Why We Exist
Fetal Alcohol Spectrum Disorder (FASD) is the most common developmental disorder in Canada. It is permanent, complex, most often invisible and is one of the most stigmatised and misunderstood disorders in our society. They are among the most vulnerable, but people with FASD also have many strengths: with the right knowledge and support within their communities, individuals with FASD can lead healthy, fulfilling lives.
FASD is a result of brain injury incurred by a fetus as a result of exposure to alcohol in the womb. From childhood through old age, individuals with FASD encounter barriers in everything they undertake in our society, from health care and education, to employment and housing. CFAN started as a grassroots movement over 15 years ago, founded by individuals who realized this complex disorder couldn’t be addressed by any one family, organization, service or system. We’ve grown into a registered charity that focuses on collaboration and collective impact with the aim to build a network of support and respect that allows children, youth, and adults to thrive in a society that understands their world.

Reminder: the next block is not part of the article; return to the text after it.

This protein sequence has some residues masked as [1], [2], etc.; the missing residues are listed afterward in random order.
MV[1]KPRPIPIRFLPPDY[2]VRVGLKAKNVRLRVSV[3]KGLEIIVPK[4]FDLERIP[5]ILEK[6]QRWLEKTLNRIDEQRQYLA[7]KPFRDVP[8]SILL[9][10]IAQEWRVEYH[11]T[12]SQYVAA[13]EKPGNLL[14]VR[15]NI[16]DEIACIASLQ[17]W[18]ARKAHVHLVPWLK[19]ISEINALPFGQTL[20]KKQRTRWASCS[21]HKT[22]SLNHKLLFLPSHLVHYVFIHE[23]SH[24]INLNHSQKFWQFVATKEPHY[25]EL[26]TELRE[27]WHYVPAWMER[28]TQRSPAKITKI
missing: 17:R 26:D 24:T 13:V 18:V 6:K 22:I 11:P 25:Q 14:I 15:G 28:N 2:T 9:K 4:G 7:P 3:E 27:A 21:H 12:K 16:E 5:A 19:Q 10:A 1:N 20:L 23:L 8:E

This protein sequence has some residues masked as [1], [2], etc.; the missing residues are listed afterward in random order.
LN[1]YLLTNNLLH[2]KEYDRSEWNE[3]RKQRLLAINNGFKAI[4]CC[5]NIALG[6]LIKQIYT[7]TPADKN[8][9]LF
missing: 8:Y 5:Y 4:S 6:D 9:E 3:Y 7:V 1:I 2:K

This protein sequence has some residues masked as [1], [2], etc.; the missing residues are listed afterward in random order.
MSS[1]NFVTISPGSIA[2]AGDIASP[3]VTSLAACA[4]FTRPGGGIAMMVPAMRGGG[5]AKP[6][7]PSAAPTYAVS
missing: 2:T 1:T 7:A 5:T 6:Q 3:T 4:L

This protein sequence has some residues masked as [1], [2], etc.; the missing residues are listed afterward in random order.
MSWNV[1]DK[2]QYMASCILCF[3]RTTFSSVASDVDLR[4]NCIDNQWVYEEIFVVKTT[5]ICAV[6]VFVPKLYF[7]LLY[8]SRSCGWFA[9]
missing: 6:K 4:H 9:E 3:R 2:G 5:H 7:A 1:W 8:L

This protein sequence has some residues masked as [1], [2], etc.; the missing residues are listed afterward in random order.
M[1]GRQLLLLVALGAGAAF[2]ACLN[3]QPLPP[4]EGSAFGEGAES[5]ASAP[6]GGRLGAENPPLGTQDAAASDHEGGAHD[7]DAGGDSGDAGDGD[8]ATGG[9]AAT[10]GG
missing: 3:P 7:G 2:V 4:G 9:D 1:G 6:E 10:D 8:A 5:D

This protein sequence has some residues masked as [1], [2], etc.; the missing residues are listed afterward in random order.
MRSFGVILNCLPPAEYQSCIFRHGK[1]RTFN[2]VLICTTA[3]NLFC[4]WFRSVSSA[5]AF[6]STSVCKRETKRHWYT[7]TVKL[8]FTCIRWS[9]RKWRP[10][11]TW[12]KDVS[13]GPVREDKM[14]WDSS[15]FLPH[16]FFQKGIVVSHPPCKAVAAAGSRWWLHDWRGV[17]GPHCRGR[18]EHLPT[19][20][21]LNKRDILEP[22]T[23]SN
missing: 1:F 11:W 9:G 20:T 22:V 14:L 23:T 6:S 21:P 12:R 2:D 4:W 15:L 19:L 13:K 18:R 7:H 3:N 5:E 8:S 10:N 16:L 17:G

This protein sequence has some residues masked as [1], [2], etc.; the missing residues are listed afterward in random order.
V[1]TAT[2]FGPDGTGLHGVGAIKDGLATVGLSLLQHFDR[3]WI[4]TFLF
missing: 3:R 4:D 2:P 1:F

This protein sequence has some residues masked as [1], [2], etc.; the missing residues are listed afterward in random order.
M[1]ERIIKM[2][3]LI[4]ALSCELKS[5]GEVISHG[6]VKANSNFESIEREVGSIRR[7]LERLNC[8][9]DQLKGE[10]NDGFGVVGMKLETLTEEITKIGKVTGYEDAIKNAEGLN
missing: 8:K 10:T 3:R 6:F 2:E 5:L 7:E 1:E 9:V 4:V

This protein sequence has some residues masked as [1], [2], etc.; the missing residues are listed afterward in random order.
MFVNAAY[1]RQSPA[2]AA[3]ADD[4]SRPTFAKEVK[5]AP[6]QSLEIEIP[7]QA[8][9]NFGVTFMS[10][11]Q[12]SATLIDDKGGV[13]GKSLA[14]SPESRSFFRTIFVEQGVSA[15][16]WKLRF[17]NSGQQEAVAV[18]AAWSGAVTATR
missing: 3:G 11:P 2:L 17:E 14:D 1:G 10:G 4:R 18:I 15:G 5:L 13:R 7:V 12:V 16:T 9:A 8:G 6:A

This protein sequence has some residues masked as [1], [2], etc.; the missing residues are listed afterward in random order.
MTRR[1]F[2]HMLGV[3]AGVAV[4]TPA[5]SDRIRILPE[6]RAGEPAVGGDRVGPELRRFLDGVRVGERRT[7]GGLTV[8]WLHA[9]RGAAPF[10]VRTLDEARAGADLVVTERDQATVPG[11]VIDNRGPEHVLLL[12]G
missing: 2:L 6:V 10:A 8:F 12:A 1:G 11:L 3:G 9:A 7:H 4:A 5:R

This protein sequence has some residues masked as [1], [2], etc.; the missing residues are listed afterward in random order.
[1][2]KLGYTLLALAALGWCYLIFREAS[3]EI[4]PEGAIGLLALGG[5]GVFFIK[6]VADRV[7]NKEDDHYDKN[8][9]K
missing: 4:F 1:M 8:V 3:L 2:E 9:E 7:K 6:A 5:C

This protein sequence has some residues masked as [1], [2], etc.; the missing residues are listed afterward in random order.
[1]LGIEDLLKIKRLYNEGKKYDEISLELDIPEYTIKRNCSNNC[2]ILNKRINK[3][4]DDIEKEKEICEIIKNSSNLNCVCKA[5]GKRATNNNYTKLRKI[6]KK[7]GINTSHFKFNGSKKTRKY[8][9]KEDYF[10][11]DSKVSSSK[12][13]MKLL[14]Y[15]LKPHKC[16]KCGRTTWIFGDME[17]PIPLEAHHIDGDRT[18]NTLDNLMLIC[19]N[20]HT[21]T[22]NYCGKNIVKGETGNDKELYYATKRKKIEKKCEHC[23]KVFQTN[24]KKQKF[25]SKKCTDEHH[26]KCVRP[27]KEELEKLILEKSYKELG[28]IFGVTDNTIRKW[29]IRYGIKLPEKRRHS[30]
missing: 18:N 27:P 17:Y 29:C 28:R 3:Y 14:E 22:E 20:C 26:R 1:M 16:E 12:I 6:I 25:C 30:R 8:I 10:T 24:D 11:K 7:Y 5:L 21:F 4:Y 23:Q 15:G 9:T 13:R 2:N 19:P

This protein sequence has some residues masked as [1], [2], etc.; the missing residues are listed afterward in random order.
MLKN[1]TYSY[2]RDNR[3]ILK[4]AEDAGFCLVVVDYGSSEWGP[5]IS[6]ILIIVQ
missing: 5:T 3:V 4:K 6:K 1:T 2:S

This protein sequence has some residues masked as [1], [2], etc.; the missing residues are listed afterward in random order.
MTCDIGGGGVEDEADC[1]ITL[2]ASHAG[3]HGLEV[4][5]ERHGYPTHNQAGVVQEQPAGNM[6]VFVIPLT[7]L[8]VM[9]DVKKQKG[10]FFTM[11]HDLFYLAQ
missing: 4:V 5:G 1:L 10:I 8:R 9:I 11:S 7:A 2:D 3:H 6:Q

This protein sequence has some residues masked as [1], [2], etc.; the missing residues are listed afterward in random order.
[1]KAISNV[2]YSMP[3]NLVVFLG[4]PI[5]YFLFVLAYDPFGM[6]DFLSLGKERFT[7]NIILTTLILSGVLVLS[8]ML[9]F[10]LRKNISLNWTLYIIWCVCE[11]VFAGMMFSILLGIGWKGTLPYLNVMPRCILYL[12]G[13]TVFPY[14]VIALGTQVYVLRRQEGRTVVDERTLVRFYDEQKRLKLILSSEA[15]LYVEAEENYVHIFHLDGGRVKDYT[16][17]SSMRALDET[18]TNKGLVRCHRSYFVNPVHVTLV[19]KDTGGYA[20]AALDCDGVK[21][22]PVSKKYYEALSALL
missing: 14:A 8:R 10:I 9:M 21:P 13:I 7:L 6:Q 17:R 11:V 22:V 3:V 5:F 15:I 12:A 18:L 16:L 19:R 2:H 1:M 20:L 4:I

We build that network in big ways through program funding and community-building and also in other ways that seem small, but mean so much. Our bursary program, The Empowerment Fund, for example, provides a big boost to individuals with FASD or their families and caregivers throughout the year. Natalie, a young woman with FASD who is a single mom with a toddler, needed to move out of her apartment this summer. Natalie is on AISH, has no vehicle and no friends with trucks who could help her move. She was very afraid she’d have to use her grocery money for the month to pay for a moving company to relocate her. However, a friend helped her apply to CFAN for The Empowerment Fund bursary, which paid most of the costs of a moving truck. This was a huge relief for her and helped make sure she and her daughter didn’t go hungry.
At the same time as we try to ensure individuals with FASD get the supports they need, we also work to help our communities know FASD is preventable. We aim to reduce its incidence through training and education – by getting the message out that no alcohol during pregnancy is best and by supporting women to have healthy, alcohol-free pregnancies.